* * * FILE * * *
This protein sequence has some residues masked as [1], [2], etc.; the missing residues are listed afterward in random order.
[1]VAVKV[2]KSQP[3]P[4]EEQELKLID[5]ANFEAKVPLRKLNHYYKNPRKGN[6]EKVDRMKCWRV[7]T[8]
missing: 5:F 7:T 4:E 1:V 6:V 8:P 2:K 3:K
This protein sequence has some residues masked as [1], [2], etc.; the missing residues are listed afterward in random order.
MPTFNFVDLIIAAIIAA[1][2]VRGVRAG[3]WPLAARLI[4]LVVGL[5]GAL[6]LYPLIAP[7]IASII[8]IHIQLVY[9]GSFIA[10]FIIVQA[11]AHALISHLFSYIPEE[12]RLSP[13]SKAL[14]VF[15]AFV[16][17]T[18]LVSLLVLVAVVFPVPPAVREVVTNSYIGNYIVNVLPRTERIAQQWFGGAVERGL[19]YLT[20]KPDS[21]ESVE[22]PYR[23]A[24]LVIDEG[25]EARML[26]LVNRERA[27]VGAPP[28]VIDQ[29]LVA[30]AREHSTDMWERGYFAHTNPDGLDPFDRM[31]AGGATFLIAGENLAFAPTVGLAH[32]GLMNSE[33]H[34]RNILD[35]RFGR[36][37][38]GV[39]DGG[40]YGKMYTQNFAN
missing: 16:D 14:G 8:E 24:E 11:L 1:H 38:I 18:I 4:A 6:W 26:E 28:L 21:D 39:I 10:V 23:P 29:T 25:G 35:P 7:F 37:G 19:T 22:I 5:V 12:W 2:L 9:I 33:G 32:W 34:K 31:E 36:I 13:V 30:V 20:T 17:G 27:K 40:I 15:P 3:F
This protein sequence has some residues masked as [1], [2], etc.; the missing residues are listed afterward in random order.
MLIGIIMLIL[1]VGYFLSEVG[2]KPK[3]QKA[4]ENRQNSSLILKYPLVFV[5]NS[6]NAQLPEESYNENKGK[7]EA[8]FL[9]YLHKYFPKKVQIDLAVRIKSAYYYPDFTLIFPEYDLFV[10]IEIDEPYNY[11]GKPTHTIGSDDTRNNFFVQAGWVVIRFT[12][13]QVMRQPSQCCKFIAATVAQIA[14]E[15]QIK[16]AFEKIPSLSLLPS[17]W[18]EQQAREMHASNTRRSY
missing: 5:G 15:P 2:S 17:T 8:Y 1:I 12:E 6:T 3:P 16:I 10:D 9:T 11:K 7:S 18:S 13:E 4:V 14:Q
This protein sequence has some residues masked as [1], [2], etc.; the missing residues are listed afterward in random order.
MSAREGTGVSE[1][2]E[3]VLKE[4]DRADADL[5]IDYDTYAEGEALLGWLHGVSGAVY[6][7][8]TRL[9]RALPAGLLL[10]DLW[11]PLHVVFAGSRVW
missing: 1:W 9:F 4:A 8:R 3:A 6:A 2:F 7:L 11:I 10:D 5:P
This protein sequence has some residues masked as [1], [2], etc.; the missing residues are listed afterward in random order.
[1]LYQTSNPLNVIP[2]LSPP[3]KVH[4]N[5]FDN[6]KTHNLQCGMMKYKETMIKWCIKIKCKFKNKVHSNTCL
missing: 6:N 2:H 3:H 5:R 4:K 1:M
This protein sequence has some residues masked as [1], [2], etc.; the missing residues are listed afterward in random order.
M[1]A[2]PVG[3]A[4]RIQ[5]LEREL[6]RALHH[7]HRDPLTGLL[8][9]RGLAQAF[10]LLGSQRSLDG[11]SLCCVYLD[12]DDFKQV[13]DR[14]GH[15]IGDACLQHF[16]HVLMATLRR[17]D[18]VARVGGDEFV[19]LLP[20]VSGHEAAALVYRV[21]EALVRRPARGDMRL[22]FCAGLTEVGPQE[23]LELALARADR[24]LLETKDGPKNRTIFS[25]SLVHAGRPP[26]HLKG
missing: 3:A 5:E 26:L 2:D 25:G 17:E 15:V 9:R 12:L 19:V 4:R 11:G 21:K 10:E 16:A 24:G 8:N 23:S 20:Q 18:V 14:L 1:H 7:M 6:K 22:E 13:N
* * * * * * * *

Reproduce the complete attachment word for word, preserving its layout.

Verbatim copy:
This protein sequence has some residues masked as [1], [2], etc.; the missing residues are listed afterward in random order.
[1]VAVKV[2]KSQP[3]P[4]EEQELKLID[5]ANFEAKVPLRKLNHYYKNPRKGN[6]EKVDRMKCWRV[7]T[8]
missing: 5:F 7:T 4:E 1:V 6:V 8:P 2:K 3:K
This protein sequence has some residues masked as [1], [2], etc.; the missing residues are listed afterward in random order.
MPTFNFVDLIIAAIIAA[1][2]VRGVRAG[3]WPLAARLI[4]LVVGL[5]GAL[6]LYPLIAP[7]IASII[8]IHIQLVY[9]GSFIA[10]FIIVQA[11]AHALISHLFSYIPEE[12]RLSP[13]SKAL[14]VF[15]AFV[16][17]T[18]LVSLLVLVAVVFPVPPAVREVVTNSYIGNYIVNVLPRTERIAQQWFGGAVERGL[19]YLT[20]KPDS[21]ESVE[22]PYR[23]A[24]LVIDEG[25]EARML[26]LVNRERA[27]VGAPP[28]VIDQ[29]LVA[30]AREHSTDMWERGYFAHTNPDGLDPFDRM[31]AGGATFLIAGENLAFAPTVGLAH[32]GLMNSE[33]H[34]RNILD[35]RFGR[36][37][38]GV[39]DGG[40]YGKMYTQNFAN
missing: 16:D 14:G 8:E 24:E 11:L 1:H 38:I 18:I 4:A 6:W 26:E 28:L 21:D 39:I 10:V 23:P 29:T 25:G 35:P 7:F 37:G 19:T 22:I 5:V 12:W 2:L 9:I 33:G 32:W 34:K 31:E 36:I 13:V 30:V 20:T 17:G 27:K 40:I 15:P 3:F
This protein sequence has some residues masked as [1], [2], etc.; the missing residues are listed afterward in random order.
MLIGIIMLIL[1]VGYFLSEVG[2]KPK[3]QKA[4]ENRQNSSLILKYPLVFV[5]NS[6]NAQLPEESYNENKGK[7]EA[8]FL[9]YLHKYFPKKVQIDLAVRIKSAYYYPDFTLIFPEYDLFV[10]IEIDEPYNY[11]GKPTHTIGSDDTRNNFFVQAGWVVIRFT[12][13]QVMRQPSQCCKFIAATVAQIA[14]E[15]QIK[16]AFEKIPSLSLLPS[17]W[18]EQQAREMHASNTRRSY
missing: 5:G 15:P 2:S 17:T 8:Y 1:I 12:E 6:T 3:P 16:I 10:D 9:T 11:K 7:S 18:S 13:E 4:V 14:Q
This protein sequence has some residues masked as [1], [2], etc.; the missing residues are listed afterward in random order.
MSAREGTGVSE[1][2]E[3]VLKE[4]DRADADL[5]IDYDTYAEGEALLGWLHGVSGAVY[6][7][8]TRL[9]RALPAGLLL[10]DLW[11]PLHVVFAGSRVW
missing: 1:W 9:F 4:A 8:R 3:A 6:A 2:F 7:L 11:I 10:D 5:P
This protein sequence has some residues masked as [1], [2], etc.; the missing residues are listed afterward in random order.
[1]LYQTSNPLNVIP[2]LSPP[3]KVH[4]N[5]FDN[6]KTHNLQCGMMKYKETMIKWCIKIKCKFKNKVHSNTCL
missing: 6:N 2:H 3:H 5:R 4:K 1:M
This protein sequence has some residues masked as [1], [2], etc.; the missing residues are listed afterward in random order.
M[1]A[2]PVG[3]A[4]RIQ[5]LEREL[6]RALHH[7]HRDPLTGLL[8][9]RGLAQAF[10]LLGSQRSLDG[11]SLCCVYLD[12]DDFKQV[13]DR[14]GH[15]IGDACLQHF[16]HVLMATLRR[17]D[18]VARVGGDEFV[19]LLP[20]VSGHEAAALVYRV[21]EALVRRPARGDMRL[22]FCAGLTEVGPQE[23]LELALARADR[24]LLETKDGPKNRTIFS[25]SLVHAGRPP[26]HLKG
missing: 3:A 5:E 26:L 2:D 25:G 17:E 15:V 9:R 12:L 19:V 4:R 11:G 21:K 10:E 16:A 24:G 8:N 23:S 20:Q 18:V 14:L 1:H 7:M 6:K 22:E 13:N